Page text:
My legs are toasted at this point. The pump in my quads was insane, and I made the mistake of telling myself that the hardest part was over.

Roger then leads our air-gasping posse over to a grassy section of the field. He’s mapped out a distance of 100 yards and explains to us how the next workout will go down.

We have 15 seconds to sprint from the starting line and go the full 100 yards. From there we casually – or gingerly – walk back 100 yards to the starting line. We have 30 seconds to make it back before he restarts his stopwatch and sends us sprinting down the field again. We did this a total of five times.

I honestly loved this part of the workout. For a guy who had four ACL tears, it gives me the opportunity to really test myself, and I’m always up for a challenge. I was relatively quick back in my heyday, and I even think I might have won one of the sprints. There’s a strong possibility I jumped the gun and my time would have been disqualified if this were the Summer Olympics, but hey, give a man his moment!

That has to be it, right? Who knows the time? Is our hour up yet?

Not quite.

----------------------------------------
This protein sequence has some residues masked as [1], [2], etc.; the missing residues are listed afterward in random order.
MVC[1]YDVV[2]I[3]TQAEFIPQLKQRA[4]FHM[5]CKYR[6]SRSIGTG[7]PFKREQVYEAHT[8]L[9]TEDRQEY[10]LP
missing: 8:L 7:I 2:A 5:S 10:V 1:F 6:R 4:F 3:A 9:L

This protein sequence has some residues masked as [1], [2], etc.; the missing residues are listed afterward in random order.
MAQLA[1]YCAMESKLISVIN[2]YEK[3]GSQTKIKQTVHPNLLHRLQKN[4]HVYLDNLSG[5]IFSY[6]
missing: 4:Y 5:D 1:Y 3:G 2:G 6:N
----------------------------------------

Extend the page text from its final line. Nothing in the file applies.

Another guarantee of any Spartan Race is you’ll be forced to climb over some sort of obstacle and/or wall. This next potion was designed so we could train for those hurdles.

We all fan out again; this time around the four-foot walls enclosing the square. Using the barrier, we propped ourselves up so our arms were extended and elbows were locked before returning our feet to the ground to complete one rep. We did 15 of those before running about a third of a city block and back. The next exercise used the same motion, except we lifted our left leg up onto the wall as if we were going to jump over. When your feet came back down on the ground, it counted for completing one rep. Another jog, and we did the same for the right leg.

More running.